Alison’s expertise in course design suitable for in-service teachers and leaders is built from her research expertise from projects such as the 2006 National College for School Leadership: Evaluation of Online Learning Impact Study, the 2008 TDA commissioned Schools and Continuing Professional Development in England State of the Nation Research Project and as a Senior Associate for CFE on the research project Evaluation of the National College’s Leadership Curriculum and Licensed Provision (2013-2016) commissioned by the Department for Education. She also draws on her external examining experience with the University of Sussex MEd/MAE programme, the University of Aberdeen MSc Leadership in Professional Contexts and the University of Hertfordshire/Herts Cam Network MEd.
Alison is exploring different ways to engage potential users of her research with her enquiries to ensure the findings are accessible, meaningful and fuel further debate. She is committed to the principles of open access dissemination, building communities and networks and utilising social media to explore the translation of her research into practice.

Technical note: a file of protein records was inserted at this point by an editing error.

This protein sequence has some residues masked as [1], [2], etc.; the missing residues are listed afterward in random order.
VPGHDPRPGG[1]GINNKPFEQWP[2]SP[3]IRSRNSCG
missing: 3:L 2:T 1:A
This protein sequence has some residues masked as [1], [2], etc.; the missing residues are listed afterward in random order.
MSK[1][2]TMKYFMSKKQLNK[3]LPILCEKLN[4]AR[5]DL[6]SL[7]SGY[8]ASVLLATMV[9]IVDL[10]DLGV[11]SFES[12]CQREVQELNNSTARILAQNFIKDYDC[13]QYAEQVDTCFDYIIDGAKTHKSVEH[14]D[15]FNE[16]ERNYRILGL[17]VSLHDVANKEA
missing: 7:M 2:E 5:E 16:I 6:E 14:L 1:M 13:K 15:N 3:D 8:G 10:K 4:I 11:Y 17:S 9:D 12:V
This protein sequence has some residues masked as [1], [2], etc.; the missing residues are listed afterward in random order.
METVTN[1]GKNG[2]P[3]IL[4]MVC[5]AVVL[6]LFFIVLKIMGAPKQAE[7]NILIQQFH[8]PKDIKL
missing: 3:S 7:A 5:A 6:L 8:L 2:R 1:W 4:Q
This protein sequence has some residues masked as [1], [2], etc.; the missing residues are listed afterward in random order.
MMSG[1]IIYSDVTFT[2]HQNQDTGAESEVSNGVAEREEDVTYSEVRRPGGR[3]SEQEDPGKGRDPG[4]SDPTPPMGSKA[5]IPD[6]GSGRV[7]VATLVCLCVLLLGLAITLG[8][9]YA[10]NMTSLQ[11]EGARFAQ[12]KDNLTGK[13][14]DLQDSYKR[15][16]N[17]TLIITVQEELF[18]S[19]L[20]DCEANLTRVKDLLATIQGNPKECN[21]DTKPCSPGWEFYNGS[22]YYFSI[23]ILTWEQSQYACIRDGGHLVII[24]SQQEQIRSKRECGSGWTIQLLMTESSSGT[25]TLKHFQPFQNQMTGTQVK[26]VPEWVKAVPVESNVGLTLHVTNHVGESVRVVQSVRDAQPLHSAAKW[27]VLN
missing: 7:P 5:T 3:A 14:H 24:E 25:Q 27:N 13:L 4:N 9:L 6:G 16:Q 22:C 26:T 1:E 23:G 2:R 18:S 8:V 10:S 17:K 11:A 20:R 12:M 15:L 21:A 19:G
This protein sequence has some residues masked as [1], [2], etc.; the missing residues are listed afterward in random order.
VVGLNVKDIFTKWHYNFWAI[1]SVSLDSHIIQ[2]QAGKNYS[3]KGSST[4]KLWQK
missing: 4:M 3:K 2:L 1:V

For children: Alison led a schools' debate of teachers and pupils about the value and challenges of using social media for education at the National Space Centre as part of the ESRC Festival of Social Science (2014) which led to a schools' charter for social media use. She has also been working with the Leicester-based charity Kaine Management on a raising aspirations programme for disadvantaged children across 10 schools to offer a digital futures strand, linked to the development of an e-portfolio and safe use of social media.
For practitioners: Alison presented a Keynote lecture for the University of Sussex’s Teacher Research Conference entitled How can school-based enquiry be supported by ethical thinking? (2016) and worked with a Teaching School Alliance to develop an ethical appraisal protocol for school-based enquiry, presented with practitioner colleagues at BERA and University Council for the Education of Teachers conferences. This applicability of her and Kris Stutchbury’s ethical appraisal framework to school-based research has been recognised in the first edition of the Chartered College of Teachers’ journal IMPACT (2017). Alison has also been fostering school-based research through a range of partnership activities and has recently launched an open access online journal Research4&BYteachers as a vehicle for sharing the knowledge gained from such research with other practitioners, setting up an editorial team which spans school and University representatives. In terms of project legacy and facilitating local sustainability, the British Council Pakistan project to support initial teacher development in Islamabad, Pakistan is generating a set of self-evaluation guides (to be published 2018) for school and University partners in initial teacher development to take forward curriculum development and implementation, supported by training workshops led by the project team in May 2017.